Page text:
The Classics Circuit: The Idiot by Fyodor Dostoevsky

When The Classics Circuit announced it’s Imperial Russion Tour I knew exactly which book I would be choosing. You see I hate an unfinished book and a dusty copy of The Idiot by Fyodor Dostoevsky has long been sitting on my shelves. I began it once in earnest as I was working my way through the Russian classics but somehow it never stuck and it was abandoned to the shelf. However now I had a reason to take it off and dust off the cover for another try. Yes, in my heart I did want to re-read Anna Karenina or War and Peace but I told myself that I must finish what I once started. And so began my seconding reading of The Idiot.

The first thing one must understand about the “idiot” is that he is not. Prince Myshkin is only a man who has been waylaid by illness (epilepsy)for most of his lifetime and so has been hampered in developmental and social skills, he is naive and kindhearted. He is truth and honesty and charity all in one. This is what dark Russian literature calls an “idiot”. He is in turn revered and ridiculed. The revering of course comes as it usually does after a large inheritance is bestowed upon him after his return to Russia from Switzerland where he has been in treatment for his condition. Upon returning he becomes part of a tangled love affair that never really comes to fruition between a fallen woman and a virtuous young lady.

I wish I could say that The Idiot had a motivating plot or good ending but like many good Russian novels of its kind it does not. It is a story of religion, romance, passionate hatred, murder, money and exasperatingly long dialogues.  However it is exactly what one expects from the works of it’s time and place. In it are true gems of philosophy, religion and modern thinking. However one must often wade through a hundred pages of what seems like nothing to get to them. As most Russian literature of this time the work is deeply cynical and dark. Motivations rely on money, greed and passion of the most deplorable kind. Virginia Woolf once compared Dostoevsky to Shakespeare. While I will not go that far I will say that he is an essential if one wants to become acquainted with the literature of this time and place. One must also understand the storyline may not be so complete because the main message is about what is being said. One of my favorite lines on religion and faith within the novel is:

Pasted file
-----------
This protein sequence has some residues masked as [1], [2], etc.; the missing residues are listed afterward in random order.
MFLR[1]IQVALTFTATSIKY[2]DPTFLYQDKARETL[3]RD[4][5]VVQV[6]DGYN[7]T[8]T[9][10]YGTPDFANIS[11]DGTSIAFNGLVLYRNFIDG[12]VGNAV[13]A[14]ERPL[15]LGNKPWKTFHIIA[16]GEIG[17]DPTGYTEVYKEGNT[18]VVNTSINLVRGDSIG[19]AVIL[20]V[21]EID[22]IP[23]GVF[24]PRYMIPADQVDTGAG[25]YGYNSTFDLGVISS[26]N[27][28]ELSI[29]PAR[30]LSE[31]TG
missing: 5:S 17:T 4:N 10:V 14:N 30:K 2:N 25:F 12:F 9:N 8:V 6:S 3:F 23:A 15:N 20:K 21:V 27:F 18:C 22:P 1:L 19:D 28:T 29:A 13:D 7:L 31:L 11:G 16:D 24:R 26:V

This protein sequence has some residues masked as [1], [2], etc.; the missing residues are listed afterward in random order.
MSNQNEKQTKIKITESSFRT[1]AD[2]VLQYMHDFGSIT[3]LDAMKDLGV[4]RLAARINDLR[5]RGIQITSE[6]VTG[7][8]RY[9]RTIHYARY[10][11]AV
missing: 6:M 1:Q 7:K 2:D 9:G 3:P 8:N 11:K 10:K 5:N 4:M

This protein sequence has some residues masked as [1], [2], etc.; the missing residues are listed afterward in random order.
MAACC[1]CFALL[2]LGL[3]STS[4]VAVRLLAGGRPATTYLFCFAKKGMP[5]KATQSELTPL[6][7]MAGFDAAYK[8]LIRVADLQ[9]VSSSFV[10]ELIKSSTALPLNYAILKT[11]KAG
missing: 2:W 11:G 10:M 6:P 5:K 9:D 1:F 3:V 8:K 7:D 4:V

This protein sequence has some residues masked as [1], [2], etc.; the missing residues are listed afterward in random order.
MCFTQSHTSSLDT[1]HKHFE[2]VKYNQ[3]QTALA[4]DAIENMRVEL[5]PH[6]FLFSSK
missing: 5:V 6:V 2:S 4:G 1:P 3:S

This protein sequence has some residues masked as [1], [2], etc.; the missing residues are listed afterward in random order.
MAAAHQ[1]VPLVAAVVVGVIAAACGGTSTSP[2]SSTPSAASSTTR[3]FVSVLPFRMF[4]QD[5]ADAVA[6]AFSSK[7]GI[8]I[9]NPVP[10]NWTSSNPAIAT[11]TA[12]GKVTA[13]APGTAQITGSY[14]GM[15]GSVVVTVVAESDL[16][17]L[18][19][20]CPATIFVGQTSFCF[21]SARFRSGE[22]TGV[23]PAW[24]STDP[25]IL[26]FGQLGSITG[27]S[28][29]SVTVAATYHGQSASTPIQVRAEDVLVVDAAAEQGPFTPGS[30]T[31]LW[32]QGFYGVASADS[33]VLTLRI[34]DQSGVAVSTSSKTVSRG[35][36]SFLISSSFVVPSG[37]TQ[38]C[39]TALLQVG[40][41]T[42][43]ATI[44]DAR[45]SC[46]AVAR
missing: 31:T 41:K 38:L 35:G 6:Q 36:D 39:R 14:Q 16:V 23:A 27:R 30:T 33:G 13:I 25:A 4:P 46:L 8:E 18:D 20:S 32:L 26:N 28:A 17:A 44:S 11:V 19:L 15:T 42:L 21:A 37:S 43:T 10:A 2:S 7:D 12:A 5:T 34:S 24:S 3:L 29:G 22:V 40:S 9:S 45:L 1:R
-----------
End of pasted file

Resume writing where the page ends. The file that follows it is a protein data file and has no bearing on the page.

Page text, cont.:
The essence of religious feeling does not fall under the province of any reasoning, or any crimes and misdemeanors, or any atheist doctrines; there’s something else here, and it will always be something else, there is something that atheist doctrines will eternally glide over and they will eternally be speaking of “something else“.

Another of my favorite lines described family in a way that was so rich in truth:

Though they did not understand the fact entirely (for it is difficult to understand), still they sometimes suspected that everything in their family somehow did not go like it did in all the others. In all the others everything went smoothly, with them it was a bumpy ride; everyone else glided along as if on rails- and they were constantly going off track.

So in the end was it worth the 667 pages for a few gems of literary writing….yes, I think it was and it is no longer an unfinished book for me which is a pleasure in itself. But one can’t help but wish for happiness for the “idiot”. However I recommend the book no matter but I do warn it is a commitment. I now look forward to Crime and Punishment soon but not before some lighter reading in the meantime.


Filed under Adult Books, Classic Literature

6 responses to “The Classics Circuit: The Idiot by Fyodor Dostoevsky

  1. I LOVE Crime and Punishment and have read it a few times. I hesitate to pick up more Dostoevsky becasue I wonder if it will match up. This sounds like a good one, even if it does have it’s slow places. Maybe when I’ve read everything else I can find this one to so I can get those “true gems of philosophy, religion and modern thinking.”

    Way to go on getting through it!

  2. “one must often wade through a hundred pages of what seems like nothing to get to them.” (Gems)

    That about sums up Russian Lit. for me as well.

    • stilettostorytime

      Yes and one must have highlighter at hand or they can be quite easily lost in the sea of pages once again!

  3. I’m wondering how you people read 670 pages!!!

  4. I remember loving this book in high school. Dostoevsky engaged me more than Tolstoy did. His characters seemed more real to me that Tolstoy’s. I wonder what I’d think of the book now? Thanks for stirring up memories.

  5. The Idiot is still on my unfinished list, so I envy you having gotten through it all! I read exactly half of the book five or six years ago and just couldn’t go any further despite the good passages, some of which were even quite funny.

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